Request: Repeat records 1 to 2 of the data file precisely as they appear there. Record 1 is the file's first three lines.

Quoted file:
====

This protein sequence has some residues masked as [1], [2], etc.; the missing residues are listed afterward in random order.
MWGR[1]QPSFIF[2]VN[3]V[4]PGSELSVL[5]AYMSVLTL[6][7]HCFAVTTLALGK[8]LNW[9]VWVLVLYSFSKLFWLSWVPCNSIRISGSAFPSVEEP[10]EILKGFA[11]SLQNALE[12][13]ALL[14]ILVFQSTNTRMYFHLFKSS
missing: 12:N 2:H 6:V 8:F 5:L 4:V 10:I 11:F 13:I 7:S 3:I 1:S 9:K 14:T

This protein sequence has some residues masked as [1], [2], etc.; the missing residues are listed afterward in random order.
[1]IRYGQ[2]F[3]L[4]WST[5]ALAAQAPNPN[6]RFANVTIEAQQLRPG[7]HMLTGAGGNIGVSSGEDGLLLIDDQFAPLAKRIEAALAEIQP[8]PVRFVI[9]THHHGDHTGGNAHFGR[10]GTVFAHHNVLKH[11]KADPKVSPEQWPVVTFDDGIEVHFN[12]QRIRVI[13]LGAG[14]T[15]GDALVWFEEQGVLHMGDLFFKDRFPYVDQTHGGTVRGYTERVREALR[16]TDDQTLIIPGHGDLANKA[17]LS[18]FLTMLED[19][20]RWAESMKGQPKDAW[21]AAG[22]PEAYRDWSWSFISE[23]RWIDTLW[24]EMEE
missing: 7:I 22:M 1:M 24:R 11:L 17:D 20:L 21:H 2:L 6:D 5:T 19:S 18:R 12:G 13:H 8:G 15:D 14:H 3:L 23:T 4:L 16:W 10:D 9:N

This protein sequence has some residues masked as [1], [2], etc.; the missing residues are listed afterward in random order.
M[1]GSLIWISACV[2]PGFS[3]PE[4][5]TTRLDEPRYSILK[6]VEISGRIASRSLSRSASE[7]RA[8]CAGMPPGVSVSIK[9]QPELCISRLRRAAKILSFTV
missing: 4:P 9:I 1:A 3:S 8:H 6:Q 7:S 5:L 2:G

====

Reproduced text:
This protein sequence has some residues masked as [1], [2], etc.; the missing residues are listed afterward in random order.
MWGR[1]QPSFIF[2]VN[3]V[4]PGSELSVL[5]AYMSVLTL[6][7]HCFAVTTLALGK[8]LNW[9]VWVLVLYSFSKLFWLSWVPCNSIRISGSAFPSVEEP[10]EILKGFA[11]SLQNALE[12][13]ALL[14]ILVFQSTNTRMYFHLFKSS
missing: 12:N 2:H 6:V 8:F 5:L 4:V 10:I 11:F 13:I 7:S 3:I 1:S 9:K 14:T

This protein sequence has some residues masked as [1], [2], etc.; the missing residues are listed afterward in random order.
[1]IRYGQ[2]F[3]L[4]WST[5]ALAAQAPNPN[6]RFANVTIEAQQLRPG[7]HMLTGAGGNIGVSSGEDGLLLIDDQFAPLAKRIEAALAEIQP[8]PVRFVI[9]THHHGDHTGGNAHFGR[10]GTVFAHHNVLKH[11]KADPKVSPEQWPVVTFDDGIEVHFN[12]QRIRVI[13]LGAG[14]T[15]GDALVWFEEQGVLHMGDLFFKDRFPYVDQTHGGTVRGYTERVREALR[16]TDDQTLIIPGHGDLANKA[17]LS[18]FLTMLED[19][20]RWAESMKGQPKDAW[21]AAG[22]PEAYRDWSWSFISE[23]RWIDTLW[24]EMEE
missing: 7:I 22:M 1:M 24:R 11:L 17:D 20:L 21:H 2:L 6:D 5:T 19:S 18:R 12:G 13:H 8:G 15:D 14:H 3:L 23:T 4:L 16:W 10:D 9:N